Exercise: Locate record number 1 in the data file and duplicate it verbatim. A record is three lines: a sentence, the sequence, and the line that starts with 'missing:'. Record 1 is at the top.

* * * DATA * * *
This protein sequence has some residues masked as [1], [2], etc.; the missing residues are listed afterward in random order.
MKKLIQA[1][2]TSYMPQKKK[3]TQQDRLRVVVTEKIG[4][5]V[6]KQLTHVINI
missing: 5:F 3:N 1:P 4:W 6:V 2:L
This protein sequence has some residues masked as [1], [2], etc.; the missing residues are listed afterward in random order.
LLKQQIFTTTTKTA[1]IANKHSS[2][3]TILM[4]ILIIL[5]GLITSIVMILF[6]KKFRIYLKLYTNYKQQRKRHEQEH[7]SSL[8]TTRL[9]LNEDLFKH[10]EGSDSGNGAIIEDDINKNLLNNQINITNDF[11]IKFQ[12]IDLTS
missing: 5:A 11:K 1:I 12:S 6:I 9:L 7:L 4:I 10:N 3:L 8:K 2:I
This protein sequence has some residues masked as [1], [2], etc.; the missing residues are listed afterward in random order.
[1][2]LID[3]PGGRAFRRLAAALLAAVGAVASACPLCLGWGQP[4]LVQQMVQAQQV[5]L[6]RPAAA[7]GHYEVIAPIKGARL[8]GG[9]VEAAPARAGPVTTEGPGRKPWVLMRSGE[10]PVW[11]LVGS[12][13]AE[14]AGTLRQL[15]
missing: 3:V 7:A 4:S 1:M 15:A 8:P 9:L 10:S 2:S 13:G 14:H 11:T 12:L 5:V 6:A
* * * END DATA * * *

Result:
This protein sequence has some residues masked as [1], [2], etc.; the missing residues are listed afterward in random order.
MKKLIQA[1][2]TSYMPQKKK[3]TQQDRLRVVVTEKIG[4][5]V[6]KQLTHVINI
missing: 5:F 3:N 1:P 4:W 6:V 2:L